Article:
U.S. Bancorp has become the first bank in the country to align itself openly with Intuit Inc., saying it will link its computer banking service to the Quicken personal finance software.

The Portland, Ore.-based banking company is expanding its home banking program, called U-Bank, to accommodate users of Intuit's market-leading finance program for personal computers.

U.S. Bancorp's Quicken option will become available sometime this fall, said Linda Parker, vice president and manager of remote banking.

For more than a year, U.S. Bancorp has offered its PC banking customers similar on-line financial services using Microsoft Corp.'s Money software. It was in the first group of financial institutions to work in partnership with Microsoft, along with First Chicago Corp. and Michigan National Corp.

Chase Manhattan Corp. has also allied with the software giant to provide home banking.

In October, Microsoft announced an agreement to acquire Intuit for $1.5 billion. The deal rocked the software and banking worlds and pointed up a heightened interest in broad-based home banking - and electronic commerce in general.

U.S. Bank's decision to team up with Intuit had nothing to do with the bank's prior relationship with Microsoft, Ms. Parker said. In fact, the bank had been "exploring on-line banking" with both Intuit and its would-be parent since 1991, she said.

"We had talked with them about a couple of different ideas - brainstorming, selling, or distributing software," Ms. Parker said.

But she said bank officials were most encouraged by the success of the Money on-line service, and by the number of customers who had inquired about expanding the service to include Quicken. About 3,500 U.S. Bancorp customers have signed up for the current home banking program.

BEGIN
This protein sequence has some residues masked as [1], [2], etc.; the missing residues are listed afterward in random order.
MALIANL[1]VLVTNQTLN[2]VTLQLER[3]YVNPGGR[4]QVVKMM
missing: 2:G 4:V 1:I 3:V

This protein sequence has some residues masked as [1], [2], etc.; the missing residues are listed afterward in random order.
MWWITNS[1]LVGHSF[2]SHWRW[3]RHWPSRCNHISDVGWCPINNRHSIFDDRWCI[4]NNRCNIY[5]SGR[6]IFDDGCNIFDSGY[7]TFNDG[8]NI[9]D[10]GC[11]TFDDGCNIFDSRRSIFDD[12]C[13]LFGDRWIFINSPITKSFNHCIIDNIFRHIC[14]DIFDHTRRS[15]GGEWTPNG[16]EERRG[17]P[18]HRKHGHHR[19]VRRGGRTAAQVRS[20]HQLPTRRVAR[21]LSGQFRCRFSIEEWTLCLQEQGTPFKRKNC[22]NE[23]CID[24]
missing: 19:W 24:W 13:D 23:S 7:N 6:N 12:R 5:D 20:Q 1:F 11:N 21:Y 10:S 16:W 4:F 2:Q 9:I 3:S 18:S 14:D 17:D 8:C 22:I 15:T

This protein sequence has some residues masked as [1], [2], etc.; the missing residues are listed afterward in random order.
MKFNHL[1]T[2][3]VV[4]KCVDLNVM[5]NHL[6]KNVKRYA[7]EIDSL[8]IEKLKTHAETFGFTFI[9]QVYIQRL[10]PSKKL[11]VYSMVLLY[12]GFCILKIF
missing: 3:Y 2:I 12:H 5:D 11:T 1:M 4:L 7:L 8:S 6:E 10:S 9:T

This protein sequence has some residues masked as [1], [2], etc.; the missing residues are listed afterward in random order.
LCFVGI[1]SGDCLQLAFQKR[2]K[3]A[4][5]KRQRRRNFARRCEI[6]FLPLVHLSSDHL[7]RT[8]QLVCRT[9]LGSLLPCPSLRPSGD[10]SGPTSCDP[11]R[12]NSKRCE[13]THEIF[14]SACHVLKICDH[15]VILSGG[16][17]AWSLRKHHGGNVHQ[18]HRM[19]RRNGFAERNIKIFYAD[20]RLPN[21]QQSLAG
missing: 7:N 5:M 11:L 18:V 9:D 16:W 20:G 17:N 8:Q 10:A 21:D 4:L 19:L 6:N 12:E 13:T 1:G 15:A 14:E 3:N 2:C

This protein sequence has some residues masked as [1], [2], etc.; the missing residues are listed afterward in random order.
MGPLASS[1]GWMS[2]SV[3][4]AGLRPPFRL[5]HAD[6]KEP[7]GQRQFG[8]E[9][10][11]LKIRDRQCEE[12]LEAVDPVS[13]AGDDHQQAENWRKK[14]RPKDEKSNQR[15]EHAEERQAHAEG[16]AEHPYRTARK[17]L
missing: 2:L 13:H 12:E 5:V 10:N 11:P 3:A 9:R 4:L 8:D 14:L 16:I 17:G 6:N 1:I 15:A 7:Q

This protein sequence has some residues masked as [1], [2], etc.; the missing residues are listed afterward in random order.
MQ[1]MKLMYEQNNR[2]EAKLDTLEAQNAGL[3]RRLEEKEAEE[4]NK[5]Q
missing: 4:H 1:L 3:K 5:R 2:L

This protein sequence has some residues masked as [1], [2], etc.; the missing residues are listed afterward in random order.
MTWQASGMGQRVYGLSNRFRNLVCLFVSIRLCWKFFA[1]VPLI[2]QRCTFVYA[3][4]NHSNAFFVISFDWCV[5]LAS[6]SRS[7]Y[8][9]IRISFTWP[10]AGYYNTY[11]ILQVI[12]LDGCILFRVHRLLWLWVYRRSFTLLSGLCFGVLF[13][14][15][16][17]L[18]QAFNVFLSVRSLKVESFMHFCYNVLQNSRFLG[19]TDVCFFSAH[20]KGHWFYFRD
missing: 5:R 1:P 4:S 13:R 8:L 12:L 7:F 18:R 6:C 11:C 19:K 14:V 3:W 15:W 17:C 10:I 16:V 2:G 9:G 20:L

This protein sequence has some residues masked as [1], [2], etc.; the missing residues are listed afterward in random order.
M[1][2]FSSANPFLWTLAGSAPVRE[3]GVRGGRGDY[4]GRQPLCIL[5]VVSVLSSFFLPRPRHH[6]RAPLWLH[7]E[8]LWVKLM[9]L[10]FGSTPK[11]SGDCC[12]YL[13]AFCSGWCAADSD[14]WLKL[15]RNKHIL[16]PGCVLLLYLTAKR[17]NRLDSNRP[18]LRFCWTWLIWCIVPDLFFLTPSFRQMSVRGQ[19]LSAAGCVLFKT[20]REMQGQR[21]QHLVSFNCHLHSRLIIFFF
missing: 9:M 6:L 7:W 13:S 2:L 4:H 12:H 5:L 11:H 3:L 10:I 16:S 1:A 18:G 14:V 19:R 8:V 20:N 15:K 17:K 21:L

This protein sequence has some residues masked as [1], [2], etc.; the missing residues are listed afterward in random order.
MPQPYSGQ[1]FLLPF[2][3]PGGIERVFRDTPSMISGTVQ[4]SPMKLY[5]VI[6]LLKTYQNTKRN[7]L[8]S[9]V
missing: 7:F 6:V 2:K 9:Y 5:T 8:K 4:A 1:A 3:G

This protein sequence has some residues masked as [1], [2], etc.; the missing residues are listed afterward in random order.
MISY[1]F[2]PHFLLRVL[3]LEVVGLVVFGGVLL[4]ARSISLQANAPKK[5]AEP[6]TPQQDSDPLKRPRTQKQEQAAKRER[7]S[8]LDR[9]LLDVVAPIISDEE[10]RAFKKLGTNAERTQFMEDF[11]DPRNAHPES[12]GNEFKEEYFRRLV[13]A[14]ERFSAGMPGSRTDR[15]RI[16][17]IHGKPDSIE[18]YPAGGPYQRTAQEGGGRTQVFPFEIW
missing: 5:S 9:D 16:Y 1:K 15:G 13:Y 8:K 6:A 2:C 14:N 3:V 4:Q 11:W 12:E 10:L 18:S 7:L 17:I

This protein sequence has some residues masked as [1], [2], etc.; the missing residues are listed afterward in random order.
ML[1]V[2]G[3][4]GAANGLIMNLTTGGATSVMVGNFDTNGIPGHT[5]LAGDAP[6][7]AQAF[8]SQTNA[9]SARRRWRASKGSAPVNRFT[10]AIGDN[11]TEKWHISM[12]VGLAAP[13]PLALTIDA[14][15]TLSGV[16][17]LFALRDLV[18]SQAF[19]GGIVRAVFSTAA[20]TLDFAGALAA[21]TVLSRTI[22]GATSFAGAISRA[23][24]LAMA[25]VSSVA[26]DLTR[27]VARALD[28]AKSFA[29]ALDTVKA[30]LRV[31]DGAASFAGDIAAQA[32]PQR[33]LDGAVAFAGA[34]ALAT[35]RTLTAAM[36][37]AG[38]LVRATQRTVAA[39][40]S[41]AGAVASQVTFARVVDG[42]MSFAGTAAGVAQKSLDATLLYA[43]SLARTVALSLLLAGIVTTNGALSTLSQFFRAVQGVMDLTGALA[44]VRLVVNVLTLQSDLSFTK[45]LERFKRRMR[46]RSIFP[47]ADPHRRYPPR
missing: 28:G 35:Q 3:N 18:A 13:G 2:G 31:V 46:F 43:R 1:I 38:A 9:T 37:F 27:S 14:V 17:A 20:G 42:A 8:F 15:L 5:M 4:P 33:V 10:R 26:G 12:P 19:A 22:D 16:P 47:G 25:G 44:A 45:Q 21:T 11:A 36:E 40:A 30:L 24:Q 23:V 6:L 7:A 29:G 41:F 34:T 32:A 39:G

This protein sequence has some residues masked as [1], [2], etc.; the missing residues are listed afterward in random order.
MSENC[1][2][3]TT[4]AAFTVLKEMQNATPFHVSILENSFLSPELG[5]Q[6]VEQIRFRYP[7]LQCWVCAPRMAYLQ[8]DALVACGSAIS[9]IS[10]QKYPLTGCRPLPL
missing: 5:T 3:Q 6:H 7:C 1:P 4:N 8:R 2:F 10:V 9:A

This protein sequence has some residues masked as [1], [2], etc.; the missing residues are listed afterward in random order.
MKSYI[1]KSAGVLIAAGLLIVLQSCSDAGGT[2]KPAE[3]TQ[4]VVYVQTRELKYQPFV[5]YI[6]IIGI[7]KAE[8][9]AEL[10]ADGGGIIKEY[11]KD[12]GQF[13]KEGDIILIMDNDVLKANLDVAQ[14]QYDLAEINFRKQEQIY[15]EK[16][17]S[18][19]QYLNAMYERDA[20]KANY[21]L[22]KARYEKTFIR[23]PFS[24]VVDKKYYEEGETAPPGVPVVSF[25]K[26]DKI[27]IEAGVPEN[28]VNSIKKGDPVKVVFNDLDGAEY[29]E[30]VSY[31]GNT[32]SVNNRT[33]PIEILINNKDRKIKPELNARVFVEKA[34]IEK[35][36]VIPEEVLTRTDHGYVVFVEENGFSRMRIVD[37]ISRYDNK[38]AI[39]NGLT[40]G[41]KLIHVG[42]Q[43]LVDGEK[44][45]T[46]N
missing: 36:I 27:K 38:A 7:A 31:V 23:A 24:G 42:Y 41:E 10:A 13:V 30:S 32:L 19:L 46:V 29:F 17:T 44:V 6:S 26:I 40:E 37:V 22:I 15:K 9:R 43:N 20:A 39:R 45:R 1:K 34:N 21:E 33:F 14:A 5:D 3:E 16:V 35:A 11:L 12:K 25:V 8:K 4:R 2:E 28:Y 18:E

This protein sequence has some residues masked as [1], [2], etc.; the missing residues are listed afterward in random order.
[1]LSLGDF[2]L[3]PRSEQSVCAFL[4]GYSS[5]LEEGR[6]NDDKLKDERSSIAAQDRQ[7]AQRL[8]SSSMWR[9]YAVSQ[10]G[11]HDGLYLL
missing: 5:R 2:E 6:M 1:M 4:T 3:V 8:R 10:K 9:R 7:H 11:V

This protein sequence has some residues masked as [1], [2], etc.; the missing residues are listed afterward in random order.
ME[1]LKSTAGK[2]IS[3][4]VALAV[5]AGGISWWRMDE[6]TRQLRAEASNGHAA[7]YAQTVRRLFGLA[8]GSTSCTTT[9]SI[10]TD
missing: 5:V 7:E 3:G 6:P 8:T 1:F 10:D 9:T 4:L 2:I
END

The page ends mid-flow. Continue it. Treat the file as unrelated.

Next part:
The new service, much like the bank's Money program, will allow Quicken software users to access their checking, savings, money market, personal line of credit, or U.S. Bank credit card accounts. New transactions will be immediately downloaded from the bank to the customer, eliminating the need to key in the account changes.

Quicken has more than six million users, by far more than any other personal finance software on the market. While Intuit got that far without direct help from domestic banks - it recently entered marketing alliances with two of the top banks in Germany - the U.S. Bancorp announcement provides a symbolic lift, and perhaps much more.

It is the first such vote of confidence from the banking community, much of which reacted with fear and apprehension to the Menlo Park, Calif.-based firm's pending acquisition by Microsoft. Also, the ability to download financial information directly from the bank and update transactions adds value to the Quicken software in terms of time savings.

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